Using fife utils in your python scripts

If you want to use the fife utils tools in your python scripts, most of their behaviours are available through importing the fife_sam_utils module (as of v3_2_6 and later).

For example:

import fife_sam_utils 


tapesused = set() 
count = {} 

ds = fife_sam_utils.fake_file_dataset(filename) 
res = fife_sam_utils.validate( ds, list_tapes = tapesused, locality = count ) 

print("found all locations:", res == 0) 
print("found tapesused: " , tapesused) 
print("found locality:" , count) 

There are a couple of things to be aware of:

  • initial setup
    • setup_environ(experiment='xxx') will get things setup
  • datasets to operate on
    • ds = fake_file_dataset(filename) makes a one-file fake dataset (This doesn't declare a dataset. It just makes a python object that looks like the python object we use to represent a dataset.)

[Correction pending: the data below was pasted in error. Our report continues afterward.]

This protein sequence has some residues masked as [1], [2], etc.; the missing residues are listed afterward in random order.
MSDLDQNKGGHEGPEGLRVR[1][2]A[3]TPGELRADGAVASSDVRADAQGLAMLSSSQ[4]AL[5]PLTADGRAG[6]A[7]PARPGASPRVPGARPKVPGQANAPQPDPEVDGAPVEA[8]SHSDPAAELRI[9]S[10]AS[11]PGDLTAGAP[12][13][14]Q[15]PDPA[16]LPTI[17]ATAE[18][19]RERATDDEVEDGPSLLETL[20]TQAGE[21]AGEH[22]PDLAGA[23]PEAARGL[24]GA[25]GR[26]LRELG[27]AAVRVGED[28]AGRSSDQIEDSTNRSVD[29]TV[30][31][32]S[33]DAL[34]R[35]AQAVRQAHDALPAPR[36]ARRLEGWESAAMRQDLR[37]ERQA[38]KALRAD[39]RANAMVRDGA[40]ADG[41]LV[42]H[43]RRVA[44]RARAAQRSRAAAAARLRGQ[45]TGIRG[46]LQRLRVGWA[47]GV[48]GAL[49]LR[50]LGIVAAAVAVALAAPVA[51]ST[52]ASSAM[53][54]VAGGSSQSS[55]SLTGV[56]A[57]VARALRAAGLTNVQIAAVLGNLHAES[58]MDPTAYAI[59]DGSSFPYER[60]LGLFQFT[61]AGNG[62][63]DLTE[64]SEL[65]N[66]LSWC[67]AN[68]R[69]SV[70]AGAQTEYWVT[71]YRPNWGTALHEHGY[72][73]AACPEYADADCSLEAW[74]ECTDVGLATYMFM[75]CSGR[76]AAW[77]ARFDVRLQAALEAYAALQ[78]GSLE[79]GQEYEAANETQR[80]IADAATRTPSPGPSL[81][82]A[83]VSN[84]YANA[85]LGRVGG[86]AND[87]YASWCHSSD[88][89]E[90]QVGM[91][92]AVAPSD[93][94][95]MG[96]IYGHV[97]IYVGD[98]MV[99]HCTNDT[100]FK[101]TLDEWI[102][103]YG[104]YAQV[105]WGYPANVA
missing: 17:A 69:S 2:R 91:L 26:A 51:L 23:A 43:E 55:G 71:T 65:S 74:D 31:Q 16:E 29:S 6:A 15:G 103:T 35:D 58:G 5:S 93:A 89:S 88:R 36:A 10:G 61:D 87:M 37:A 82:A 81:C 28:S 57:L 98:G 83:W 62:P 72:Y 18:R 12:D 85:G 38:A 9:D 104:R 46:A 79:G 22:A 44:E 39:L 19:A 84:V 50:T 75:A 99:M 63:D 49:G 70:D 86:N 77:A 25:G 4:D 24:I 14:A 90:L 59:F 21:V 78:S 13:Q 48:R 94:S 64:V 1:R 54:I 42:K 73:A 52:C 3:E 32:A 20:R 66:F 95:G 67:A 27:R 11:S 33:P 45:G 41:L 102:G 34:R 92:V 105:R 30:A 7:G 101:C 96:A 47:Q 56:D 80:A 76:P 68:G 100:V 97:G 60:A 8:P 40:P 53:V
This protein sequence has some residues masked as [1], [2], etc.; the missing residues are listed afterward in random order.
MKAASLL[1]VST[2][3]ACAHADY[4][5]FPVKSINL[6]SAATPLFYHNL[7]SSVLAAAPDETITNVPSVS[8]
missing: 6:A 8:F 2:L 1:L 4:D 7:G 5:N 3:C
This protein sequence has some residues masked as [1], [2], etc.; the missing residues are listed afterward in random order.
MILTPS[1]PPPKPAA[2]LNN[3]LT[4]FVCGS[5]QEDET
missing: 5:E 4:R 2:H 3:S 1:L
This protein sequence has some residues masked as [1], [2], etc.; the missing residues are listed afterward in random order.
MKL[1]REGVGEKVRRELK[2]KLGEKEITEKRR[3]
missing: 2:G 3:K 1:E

• ds = dataset(name) makes a whole dataset representation
  • Operations on datasets:
    • clone(dataset, destination_path, experiment='xxx', ...) copies files to dest if not there
    • unclone(dataset, delete_match, experiment='xxx',...) removes file locations matching delete_match regexp
    • validate(dataset, experiment='xxx',...) reviews file locations and makes sure they actually exist, example above shows how to extract tapes used and locality counts.

These routines actually cover most of the sam_xxx_dataset routines, in one permutation or other. If you read through
the scripts, the other optional arguments are used to implement command line options like "--just_say", or "--prune".